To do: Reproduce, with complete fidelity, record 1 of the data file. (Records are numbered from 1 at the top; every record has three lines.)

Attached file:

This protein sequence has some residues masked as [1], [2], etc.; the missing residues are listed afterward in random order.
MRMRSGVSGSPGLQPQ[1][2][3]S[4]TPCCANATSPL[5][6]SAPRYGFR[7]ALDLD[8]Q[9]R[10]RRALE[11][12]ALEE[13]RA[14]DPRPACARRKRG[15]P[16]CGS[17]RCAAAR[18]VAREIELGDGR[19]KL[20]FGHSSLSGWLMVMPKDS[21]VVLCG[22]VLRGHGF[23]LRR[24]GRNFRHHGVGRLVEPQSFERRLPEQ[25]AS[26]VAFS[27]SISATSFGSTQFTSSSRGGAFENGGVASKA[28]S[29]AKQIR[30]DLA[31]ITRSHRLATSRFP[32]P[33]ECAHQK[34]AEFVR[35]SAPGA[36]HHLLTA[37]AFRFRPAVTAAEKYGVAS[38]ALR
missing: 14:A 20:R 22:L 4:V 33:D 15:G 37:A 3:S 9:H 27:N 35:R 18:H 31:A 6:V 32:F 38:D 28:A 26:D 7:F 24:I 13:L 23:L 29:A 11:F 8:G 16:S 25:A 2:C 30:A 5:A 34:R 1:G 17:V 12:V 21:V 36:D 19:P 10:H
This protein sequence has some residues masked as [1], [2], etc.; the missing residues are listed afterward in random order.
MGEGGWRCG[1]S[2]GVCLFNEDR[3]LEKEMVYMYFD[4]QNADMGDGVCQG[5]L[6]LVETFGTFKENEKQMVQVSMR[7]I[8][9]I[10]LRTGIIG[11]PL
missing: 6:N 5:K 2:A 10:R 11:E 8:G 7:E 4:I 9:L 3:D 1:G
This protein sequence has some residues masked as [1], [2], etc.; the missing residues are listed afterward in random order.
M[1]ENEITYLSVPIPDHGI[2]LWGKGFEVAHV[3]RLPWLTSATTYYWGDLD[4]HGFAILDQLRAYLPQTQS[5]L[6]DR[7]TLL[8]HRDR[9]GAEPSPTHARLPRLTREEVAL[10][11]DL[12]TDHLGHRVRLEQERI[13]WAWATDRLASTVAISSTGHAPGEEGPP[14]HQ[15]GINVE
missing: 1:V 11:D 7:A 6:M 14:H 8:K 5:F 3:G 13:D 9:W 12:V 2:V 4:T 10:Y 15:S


This protein sequence has some residues masked as [1], [2], etc.; the missing residues are listed afterward in random order.
MRMRSGVSGSPGLQPQ[1][2][3]S[4]TPCCANATSPL[5][6]SAPRYGFR[7]ALDLD[8]Q[9]R[10]RRALE[11][12]ALEE[13]RA[14]DPRPACARRKRG[15]P[16]CGS[17]RCAAAR[18]VAREIELGDGR[19]KL[20]FGHSSLSGWLMVMPKDS[21]VVLCG[22]VLRGHGF[23]LRR[24]GRNFRHHGVGRLVEPQSFERRLPEQ[25]AS[26]VAFS[27]SISATSFGSTQFTSSSRGGAFENGGVASKA[28]S[29]AKQIR[30]DLA[31]ITRSHRLATSRFP[32]P[33]ECAHQK[34]AEFVR[35]SAPGA[36]HHLLTA[37]AFRFRPAVTAAEKYGVAS[38]ALR
missing: 14:A 20:R 22:L 4:V 33:D 15:G 37:A 3:S 9:H 27:N 35:R 18:H 31:A 6:V 32:F 38:D 28:A 26:D 7:F 24:I 13:L 23:L 29:A 11:F 8:G 16:S 25:A 2:C 30:A 5:A 34:R 1:G 17:V 12:V 21:V 36:D 19:P 10:H